I was into this until the whole ape thing. You might be part ape but I’m not. If people came from apes, where are the half ape half humans? Why are there still apes? If we came from apes, and apes still exist, and humans exist, wouldn’t there be half ape half humans walking around? All apes changed all at once?No because there are still apes..You see how stupid that evolution argument is?No proof or evidence what so ever..

  • TheRadiastral
    TheRadiastral   1 weeks ago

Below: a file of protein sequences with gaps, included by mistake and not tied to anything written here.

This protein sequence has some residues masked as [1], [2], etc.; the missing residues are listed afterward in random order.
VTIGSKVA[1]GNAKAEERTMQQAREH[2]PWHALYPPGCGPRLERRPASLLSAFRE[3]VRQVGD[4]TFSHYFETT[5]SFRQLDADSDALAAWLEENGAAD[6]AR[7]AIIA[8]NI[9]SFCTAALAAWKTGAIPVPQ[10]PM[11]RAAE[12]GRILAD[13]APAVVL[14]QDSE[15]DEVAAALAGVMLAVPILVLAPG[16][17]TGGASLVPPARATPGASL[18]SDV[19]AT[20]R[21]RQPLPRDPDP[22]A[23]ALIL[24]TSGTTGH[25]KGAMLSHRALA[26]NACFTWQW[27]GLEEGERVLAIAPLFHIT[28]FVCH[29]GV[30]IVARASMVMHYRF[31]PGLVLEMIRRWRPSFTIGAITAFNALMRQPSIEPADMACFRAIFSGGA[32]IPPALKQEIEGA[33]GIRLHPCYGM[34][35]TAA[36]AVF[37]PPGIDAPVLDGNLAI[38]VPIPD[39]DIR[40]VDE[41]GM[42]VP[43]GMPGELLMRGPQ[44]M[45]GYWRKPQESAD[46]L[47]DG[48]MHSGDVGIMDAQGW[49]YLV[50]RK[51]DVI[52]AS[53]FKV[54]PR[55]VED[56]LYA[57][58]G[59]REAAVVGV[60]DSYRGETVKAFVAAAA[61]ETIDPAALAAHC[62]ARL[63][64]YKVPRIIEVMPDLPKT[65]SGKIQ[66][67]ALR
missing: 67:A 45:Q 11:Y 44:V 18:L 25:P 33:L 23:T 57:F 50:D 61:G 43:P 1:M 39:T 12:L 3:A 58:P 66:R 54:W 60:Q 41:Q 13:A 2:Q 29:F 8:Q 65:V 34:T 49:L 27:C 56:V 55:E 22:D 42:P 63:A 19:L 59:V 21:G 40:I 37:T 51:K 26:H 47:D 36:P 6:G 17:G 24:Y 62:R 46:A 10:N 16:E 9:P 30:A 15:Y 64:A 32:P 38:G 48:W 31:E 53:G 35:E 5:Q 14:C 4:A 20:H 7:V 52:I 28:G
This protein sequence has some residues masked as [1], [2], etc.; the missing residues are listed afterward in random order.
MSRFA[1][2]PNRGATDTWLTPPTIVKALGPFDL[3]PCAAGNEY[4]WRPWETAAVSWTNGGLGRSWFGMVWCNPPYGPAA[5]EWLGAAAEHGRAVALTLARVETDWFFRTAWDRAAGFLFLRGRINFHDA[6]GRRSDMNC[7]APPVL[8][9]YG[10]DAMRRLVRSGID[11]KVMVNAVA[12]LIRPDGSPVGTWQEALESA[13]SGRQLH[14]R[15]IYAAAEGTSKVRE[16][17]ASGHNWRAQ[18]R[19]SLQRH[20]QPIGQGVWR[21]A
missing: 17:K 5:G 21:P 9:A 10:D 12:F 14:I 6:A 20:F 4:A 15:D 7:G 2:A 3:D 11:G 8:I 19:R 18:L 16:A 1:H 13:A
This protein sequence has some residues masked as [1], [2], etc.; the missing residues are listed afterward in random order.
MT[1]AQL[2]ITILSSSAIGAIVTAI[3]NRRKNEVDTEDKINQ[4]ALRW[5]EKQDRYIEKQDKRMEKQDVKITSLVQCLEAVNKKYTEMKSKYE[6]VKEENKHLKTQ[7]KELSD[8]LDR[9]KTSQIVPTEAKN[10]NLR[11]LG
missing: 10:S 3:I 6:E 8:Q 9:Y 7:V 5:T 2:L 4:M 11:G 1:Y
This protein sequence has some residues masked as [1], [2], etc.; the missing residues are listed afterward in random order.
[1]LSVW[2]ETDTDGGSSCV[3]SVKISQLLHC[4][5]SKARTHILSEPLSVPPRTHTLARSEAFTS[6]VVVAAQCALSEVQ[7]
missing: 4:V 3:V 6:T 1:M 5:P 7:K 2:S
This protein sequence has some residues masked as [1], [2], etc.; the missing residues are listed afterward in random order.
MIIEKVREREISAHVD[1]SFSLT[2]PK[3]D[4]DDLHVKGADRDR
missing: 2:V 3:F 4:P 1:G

9:55 I've always had a big issue with this idea. The idea of star matter just "collapsing" onto itself to a singularity. It's because of its spin. This is what my understanding is: You start off with a star, that's many millions of kilometers wide or more, which is (slowly or not) spinning, as they all are. Its core collapses by a factor of like 10,000. From 200,000 km, to a 20km object, or something on that order, right? The angular momentum will be conserved, so the core is now spinning literally 10,000 times faster. There's just no way you could make any spinning object collapse to a point of infinite density and infinitely small diameter, because its angular speed would have to also increase to infinity. There's just no way. And the faster it spins, the more the matter inside wants to fly apart, creating "outward pressure". All black holes are spinning like CRAZY .. I mean thousands of times per second. Neutron stars must be spinning super fast too, just maybe not as fast. I'd argue, that conservation of angular momentum is the ultimate limit as to how far any celestial body can collapse. It is that "outward pressure", the centrifugal force, if you will, that will keep matter from collapsing into an infinitely small point. Just my 2 cents.